3-0 out of 5 stars like beating your head against a brick wall
    I have never taken a philosophy course, so I will admit that having taken one might have better prepared me for this journey. It starts out very intriguing--both the physical motorcycle journey, and the narrarator's discussion of technology and art. Then, when we get up into "high country," I found myself completely lost. I have a bachelor's degree in English, so I think of myself as fairly intelligent. But perhaps it is like his analogy to reading Walden: you have to pause after every sentence and let it set in. It's just that if I did that, it would take me years to get through this book. Some wonderful ideas, but this book is definitely not light reading.

    1-0 out of 5 stars didn't even make it through the book
    I am an avid reader and consider myself fairly intelligent. I was excited to receive this book as a present since I heard so many wonderful things about it. The person who gave it to me said I would find myself referring back to it every 5 years of my life.

    Maybe it is me, but this book did not enlighten me. I made through 60 pages and realized it was just not the book for me. I found it long winded and I kept asking myself why I felt the need to go on.

    I finally had to good sense to stop. I felt like I was reading something written by an insane person that was projecting his own reality onto the world. ... Read more


    17. Walk with Me: An Audio Tour of Rome
    by The Cicerone
    list price: $16.95
    our price: $14.41
    (price subject to change: see help)
    Asin: 0970069154
    Catlog: Book (2002-03-17)
    Publisher: Bellew's Tours, Inc.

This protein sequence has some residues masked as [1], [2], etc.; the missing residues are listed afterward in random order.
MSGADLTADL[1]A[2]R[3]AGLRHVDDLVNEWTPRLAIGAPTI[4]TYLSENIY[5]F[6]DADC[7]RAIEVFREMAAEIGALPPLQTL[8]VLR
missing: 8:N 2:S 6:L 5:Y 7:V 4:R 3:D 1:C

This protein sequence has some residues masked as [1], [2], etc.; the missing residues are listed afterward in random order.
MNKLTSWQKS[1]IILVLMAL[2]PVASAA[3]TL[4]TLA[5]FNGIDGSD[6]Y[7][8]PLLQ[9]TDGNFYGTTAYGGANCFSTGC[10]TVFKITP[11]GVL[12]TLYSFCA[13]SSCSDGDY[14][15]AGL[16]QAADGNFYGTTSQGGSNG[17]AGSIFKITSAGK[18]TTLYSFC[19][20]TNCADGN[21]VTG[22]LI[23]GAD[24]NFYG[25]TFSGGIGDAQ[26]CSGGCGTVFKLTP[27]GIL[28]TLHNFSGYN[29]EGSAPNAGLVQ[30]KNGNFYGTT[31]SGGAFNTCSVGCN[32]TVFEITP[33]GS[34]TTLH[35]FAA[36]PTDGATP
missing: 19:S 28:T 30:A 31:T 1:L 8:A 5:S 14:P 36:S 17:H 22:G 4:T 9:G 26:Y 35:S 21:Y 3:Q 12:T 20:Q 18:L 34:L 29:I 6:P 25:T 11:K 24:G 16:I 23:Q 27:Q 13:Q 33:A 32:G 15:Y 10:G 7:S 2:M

Sales Rank: 691437
    Average Customer Review: 5 out of 5 stars
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    Book Description

    A walking tour of ancient Rome on a 60-minute cassette tape. This tour of classical Rome begins at the Capitoline Hill, carries the traveler through the original Forum, and ends at that marvel of Roman engineering, the Coloseum. The tour is easy to follow, allowing the listener to start and stop at their own pace. There is information on food, toilets, water and transportation. The large print map is easy to follow, with an outstanding insert showing significant ruins in the Forum. It is a full day’s activity or several shorter walks.

    The Cicerone guides the listener up Michelangelo’s magnificent steps to his elegant Campodoglio. The tour passes the Temple of Juno Moneta, which gave us the word money. We see the infamous Tullianum where prisoners like Peter and Paul awaited execution. We pause at the Rostra, where Mark Antony gave his famous speech. "We come to bury Caesar, not to praise him". We pass the Palatine Hill and the Temple of the Vestal Virgins. The tour ends at the largest structure built by the Romans, the Coloseum; scene of bloodthirsty games and gladiatorial fights. ... Read more

    Reviews (1)

    5-0 out of 5 stars Nothing else like it
    It is impossible to find your way around in the Forums. After searching all over last time I went to Rome for the place where Mark Antony made his speech and Caesar was stabbed, I decided I would take this walking tour with me. It is the first map and guide I have seen that really helps you find everything. Very well researched and interesting. ... Read more